When Britain's Dulwich College opens its doors here in a few months, it will already have waiting lists for some classes.
Gems World Academy Singapore, also opening this year, has launched more classes for certain grade levels.
The new entrants to the international school scene here will join at least three others which started operations or opened additional campuses here in the past five years: Stamford American International School, the Canadian International School and the United World College of Southeast Asia.
Others, such as the Lycee Francais de Singapour (LFS), the German European School Singapore and the Overseas Family School have plans to add campuses or move to larger premises within the next three years.
Demand for places at international schools here has been growing, going by the new entrants and expansion plans, and observers say this is likely due to expatriates moving here being younger, with school-age children.
"The age profile of expatriates in Singapore has been getting increasingly younger over the past 10 years," said Singapore-based global mobility researcher Yvonne McNulty. "The result is an increased demand for international school places."
"Many of the expats coming here are on local contracts, or local plus benefits, and don't leave at the end of two or three years like they used to," she added.
At French school LFS, demand has grown so much that it had to extend its current campus in Serangoon thrice since it was built in 1999. The new campus is likely to be next door and should double its capacity.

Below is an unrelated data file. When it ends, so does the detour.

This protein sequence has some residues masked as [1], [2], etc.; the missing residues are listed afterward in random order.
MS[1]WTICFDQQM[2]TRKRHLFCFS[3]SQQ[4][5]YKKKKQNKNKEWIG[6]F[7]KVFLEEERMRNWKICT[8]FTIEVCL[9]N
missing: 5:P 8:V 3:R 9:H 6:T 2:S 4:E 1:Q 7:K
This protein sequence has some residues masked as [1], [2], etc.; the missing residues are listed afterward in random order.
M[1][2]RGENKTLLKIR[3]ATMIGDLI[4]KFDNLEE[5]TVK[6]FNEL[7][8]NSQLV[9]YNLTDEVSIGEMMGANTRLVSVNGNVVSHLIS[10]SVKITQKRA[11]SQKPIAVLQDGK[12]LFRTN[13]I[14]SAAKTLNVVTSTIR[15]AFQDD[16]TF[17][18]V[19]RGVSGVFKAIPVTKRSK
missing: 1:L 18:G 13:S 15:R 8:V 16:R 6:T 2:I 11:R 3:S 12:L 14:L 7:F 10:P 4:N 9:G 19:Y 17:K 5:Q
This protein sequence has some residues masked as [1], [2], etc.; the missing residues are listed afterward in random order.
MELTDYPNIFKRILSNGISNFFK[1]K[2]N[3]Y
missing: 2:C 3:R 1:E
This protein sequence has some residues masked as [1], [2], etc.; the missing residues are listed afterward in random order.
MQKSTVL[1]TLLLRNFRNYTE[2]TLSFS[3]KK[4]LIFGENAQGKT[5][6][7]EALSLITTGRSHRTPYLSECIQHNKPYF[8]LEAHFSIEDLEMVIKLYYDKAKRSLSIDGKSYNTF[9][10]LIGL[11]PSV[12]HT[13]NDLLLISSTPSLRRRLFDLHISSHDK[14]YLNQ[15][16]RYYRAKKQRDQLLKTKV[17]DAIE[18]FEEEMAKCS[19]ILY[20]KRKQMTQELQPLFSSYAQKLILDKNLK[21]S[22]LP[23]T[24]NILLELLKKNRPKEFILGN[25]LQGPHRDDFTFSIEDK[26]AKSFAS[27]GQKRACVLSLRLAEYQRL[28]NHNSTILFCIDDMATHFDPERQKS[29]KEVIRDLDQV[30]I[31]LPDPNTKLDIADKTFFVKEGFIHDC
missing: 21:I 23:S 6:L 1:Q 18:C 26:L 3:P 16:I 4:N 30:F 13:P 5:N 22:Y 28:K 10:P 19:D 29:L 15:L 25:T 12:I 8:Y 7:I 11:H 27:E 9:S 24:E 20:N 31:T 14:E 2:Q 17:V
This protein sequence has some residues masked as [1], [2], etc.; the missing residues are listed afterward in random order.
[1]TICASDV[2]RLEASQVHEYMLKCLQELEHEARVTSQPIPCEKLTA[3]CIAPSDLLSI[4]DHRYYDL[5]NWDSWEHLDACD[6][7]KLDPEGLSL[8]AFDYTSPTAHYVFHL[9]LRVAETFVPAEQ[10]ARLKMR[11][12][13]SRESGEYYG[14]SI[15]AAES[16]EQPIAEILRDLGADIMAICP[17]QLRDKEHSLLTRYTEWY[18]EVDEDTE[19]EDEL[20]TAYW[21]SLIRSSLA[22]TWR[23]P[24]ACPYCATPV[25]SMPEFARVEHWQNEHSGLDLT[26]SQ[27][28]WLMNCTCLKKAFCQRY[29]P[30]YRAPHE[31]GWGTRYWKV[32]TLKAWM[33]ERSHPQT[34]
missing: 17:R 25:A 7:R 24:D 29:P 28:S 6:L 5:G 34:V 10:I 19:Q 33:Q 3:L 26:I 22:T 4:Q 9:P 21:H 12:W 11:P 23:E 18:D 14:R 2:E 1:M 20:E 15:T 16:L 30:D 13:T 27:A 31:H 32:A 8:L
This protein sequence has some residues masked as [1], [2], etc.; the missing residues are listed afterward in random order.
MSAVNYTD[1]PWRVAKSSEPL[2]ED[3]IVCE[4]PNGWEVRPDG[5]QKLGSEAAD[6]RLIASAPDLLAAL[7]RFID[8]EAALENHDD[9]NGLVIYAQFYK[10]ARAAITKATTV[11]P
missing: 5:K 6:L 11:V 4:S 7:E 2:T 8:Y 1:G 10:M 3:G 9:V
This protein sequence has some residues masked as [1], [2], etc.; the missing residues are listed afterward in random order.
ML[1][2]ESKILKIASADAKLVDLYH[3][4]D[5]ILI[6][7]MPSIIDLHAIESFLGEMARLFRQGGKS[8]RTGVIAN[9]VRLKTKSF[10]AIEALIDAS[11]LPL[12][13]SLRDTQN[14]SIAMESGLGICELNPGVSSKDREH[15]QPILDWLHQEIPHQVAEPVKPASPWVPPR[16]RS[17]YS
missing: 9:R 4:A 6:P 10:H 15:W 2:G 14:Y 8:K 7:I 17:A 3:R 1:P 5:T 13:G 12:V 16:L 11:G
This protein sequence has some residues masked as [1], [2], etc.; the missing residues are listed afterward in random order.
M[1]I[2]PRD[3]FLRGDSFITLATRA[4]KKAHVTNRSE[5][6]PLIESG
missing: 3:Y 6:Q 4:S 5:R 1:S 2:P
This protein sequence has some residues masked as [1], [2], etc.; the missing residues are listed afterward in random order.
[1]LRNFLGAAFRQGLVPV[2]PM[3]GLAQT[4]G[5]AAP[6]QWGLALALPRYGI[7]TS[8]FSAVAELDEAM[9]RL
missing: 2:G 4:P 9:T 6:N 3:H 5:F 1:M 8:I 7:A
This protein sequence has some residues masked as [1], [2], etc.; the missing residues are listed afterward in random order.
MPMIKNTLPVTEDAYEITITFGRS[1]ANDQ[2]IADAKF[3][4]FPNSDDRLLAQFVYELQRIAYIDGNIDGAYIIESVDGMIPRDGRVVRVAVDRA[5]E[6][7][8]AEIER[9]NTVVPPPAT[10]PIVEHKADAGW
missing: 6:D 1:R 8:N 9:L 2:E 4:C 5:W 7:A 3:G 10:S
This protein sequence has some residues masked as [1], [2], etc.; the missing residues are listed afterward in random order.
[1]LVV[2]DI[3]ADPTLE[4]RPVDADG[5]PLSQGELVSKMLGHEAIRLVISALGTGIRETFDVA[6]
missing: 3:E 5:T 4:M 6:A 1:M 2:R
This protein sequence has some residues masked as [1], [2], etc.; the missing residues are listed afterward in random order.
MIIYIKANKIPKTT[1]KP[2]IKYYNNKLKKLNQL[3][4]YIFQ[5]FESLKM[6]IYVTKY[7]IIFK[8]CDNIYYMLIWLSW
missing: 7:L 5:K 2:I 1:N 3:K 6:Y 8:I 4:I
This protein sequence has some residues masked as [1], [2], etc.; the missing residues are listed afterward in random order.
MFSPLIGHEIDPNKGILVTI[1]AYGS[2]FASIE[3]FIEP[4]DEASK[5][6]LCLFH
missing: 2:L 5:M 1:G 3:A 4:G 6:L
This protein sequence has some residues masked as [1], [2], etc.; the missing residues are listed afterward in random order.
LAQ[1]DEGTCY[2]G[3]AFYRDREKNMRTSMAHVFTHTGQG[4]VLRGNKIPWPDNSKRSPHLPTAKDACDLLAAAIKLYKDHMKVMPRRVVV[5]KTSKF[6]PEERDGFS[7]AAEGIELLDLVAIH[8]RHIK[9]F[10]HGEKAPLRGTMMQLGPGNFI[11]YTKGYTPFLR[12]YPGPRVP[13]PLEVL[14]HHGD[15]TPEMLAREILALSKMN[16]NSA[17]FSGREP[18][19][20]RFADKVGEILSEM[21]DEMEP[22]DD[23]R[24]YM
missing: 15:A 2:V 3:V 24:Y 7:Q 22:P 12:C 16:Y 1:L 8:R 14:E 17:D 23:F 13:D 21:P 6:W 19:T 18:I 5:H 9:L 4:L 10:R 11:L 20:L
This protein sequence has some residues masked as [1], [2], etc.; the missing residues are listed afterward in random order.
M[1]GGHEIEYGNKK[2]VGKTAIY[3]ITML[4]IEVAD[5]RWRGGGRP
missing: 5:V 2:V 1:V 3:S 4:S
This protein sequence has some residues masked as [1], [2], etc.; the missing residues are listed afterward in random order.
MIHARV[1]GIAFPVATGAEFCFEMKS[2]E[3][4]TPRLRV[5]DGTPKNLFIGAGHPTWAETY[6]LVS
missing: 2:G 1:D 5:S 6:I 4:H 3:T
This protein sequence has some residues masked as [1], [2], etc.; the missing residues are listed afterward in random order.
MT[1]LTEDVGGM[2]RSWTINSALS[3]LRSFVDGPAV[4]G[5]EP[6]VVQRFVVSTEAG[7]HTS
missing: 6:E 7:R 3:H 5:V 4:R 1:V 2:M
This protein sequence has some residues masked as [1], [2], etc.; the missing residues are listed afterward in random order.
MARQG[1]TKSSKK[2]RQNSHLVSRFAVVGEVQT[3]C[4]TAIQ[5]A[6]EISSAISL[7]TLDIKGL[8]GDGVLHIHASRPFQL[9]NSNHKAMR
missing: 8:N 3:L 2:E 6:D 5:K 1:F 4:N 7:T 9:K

"We have been facing constant growth in enrolment of around 10 per cent per year for the past eight years," said Mrs Laurence Bigot, who manages the expansion project.
Stamford American has grown from 76 students when it opened in 2009, to over 2,000 for its new term in August, said Mr Brian Rogove, Asia-Pacific chief executive for Cognita, which runs the school and the Australian International School.
The Economic Development Board (EDB) estimated that there are more than 30 international schools here. The Straits Times reported last year that these schools have about 40,000 students.
Places in the early-years programmes seem to be particularly sought after. Checks with six schools showed that four have seen their pre-school and kindergarten enrolments go up in the past few years, while the other two are at full capacity. At least three have had to open new classes to cater to the demand.
Local children are able to attend pre-school programmes at international schools, although not all schools offer them places.
Demand for international schools seems to have been satiated for now.
The EDB is not holding a request-for-interest exercise for international schools to bid for sites with long-term leases this year. It has held three biennial exercises since 2008 to help ease a crunch in school places.
"The frequency of the RFI exercise is based on market demand, and there will not be (one) this year," said EDB's human capital division director Goh Wan Yee.
Gems principal David Edwards, who has lived in Singapore for nine years, said it used to be very tough to get places in schools here. "But with two new schools opening and the Government slowing the foreigner intake, parents now have more power to choose where to send their children to," he said.
Australian mother-of-two Csilla Sartori said: "The recent space crunch seems to have eased somewhat with the two new schools, but it may be temporary."
Her children will be in Dulwich College.